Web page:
South Park: The Stick of Truth ReviewMarch 20, 2014
Obsidian and Ubisoft’s South Park: The Stick of Truth has spent a long time in development. At one point it was going to be published by THQ before the company’s downfall about a year ago, and for a time its fate was uncertain. But thankfully it did survive, and with Matt Stone and Trey Parker’s direct involvement, the game has turned out to be a phenomenal success. The Stick of Truth is essentially a 14-hour interactive South Park episode, and it’s absolutely hilarious. While the RPG gameplay elements of The Stick of Truth aren’t much deeper than something like Paper Mario, the expertly-crafted script will keep you playing until the credits roll. Simply put, this is the funniest game I’ve ever played.
The overarching story in The Stick of Truth is rather thin, and really just an excuse to squeeze in as many jokes, characters and references as possible. Not that that’s a bad thing – this variety is one of the reasons that the game never loses steam or feels boring. You play as the New Kid (you get to create him from scratch – you can’t play as a girl), whose family just moved into town. You can try to give your creation a name, but Cartman will instantly dismiss it and dub you Douchebag. Your father orders you to go make some new friends, and soon you’ll be wrapped up in a town-wide LARP session with Cartman’s Humans versus Kyle’s Drow Elves. Soon enough, you’ll be battling Mongolians, aliens, Nazi zombie fetuses, homeless people, and “Taco Bell security guards”. The New Kid is completely silent, and The Stick of Truth seizes every opportunity to illustrate just how awkward and dumb the silent protagonist video game trope is.
South Park: The Stick of Truth eschews the complexity of an RPG like The Elder Scrolls V: Skyrim in favor of a more streamlined approach. This is a turn-based RPG, but you won’t be rummaging through pages of menus before each attack. The combat here is fast, fluid, and often quite humorous – and it’s easy to grasp even for those who’ve never played an RPG. Similarly, you won’t need to worry about inventory management or encumbrance – you can carry everything you pick up from the start of The Stick of Truth until its credits. There’s even an achievement for never selling any of your items. While some may consider the game a bit too easy, the difficulty level feels just right; if you were forced to grind and carefully plan each attack, it would definitely impact the game’s pacing and fun factor. While The Stick of Truth’s roughly 14-hour campaign may seem a bit short by RPG standards, stretching it out further likely would have resulted in a lesser product.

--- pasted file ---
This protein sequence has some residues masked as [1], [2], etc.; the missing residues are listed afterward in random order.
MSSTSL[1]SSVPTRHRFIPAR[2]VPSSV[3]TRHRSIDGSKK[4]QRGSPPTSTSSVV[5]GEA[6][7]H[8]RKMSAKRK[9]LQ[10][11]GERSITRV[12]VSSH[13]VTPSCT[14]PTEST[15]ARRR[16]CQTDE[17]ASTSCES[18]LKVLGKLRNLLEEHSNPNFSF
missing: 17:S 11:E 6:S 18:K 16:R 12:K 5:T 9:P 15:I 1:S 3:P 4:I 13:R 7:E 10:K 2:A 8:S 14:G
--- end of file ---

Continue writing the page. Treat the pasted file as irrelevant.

At the outset of South Park: The Stick of Truth you can choose a class – either Warrior, Mage, Thief, or Jew. Don’t spend too much time deliberating on your choice, however, as the differences between them are negligible and all classes can wield all armor and weapon types. In battle, you can call upon a few different Buddies to fight alongside you (alongside a few hilarious Summons), but in the same vein, it really doesn’t matter who you choose. You can stick with the same Buddy throughout the whole game with little consequence – I kept Butters for the majority of the proceedings for his healing magic. You can also have Jimmy, Kenny, Cartman, Stan, and others by your side. While hardcore gamers may feel a bit disappointed by the dumbed-down mechanics, at least fans of the show who are casual gamers will be able to enjoy the game just as much. There are a few narrative choices in The Stick of Truth, but in the end they don’t really matter – it seems as though none of your choices do, which impacts the game’s replayability.
Aesthetically, The Stick of Truth absolutely nails the show’s look. The 2D backgrounds and characters have the same charming, cardboard cut-out design as the show does, and to be honest it’s practically impossible to tell the two apart. That said, the 2D exploration takes a bit of getting used to, and it would have been really cool to see the whole town rendered in 3D. Still, South Park feels fully realized — every house can be entered, and every main character from the show is here. Stone and Parker provided a ton of great voice work. None of it feels phoned in, and you can tell that they really wanted to make a solid South Park game, and erase the memories of the terrible cash grabs that came before.
Overall, South Park: The Stick of Truth is one of the funniest games ever made, and certainly one of the best licensed titles. It’s obvious that the game was a labor of love for creators Matt Stone and Trey Parker. While some may find the humor crude and offensive, even casual fans of the show will enjoy the clever, well-written and genuinely hilarious dialogue as well as the plentiful video game satire. Simply put, if you’re a fan of South Park, this is the game you’ve been waiting for.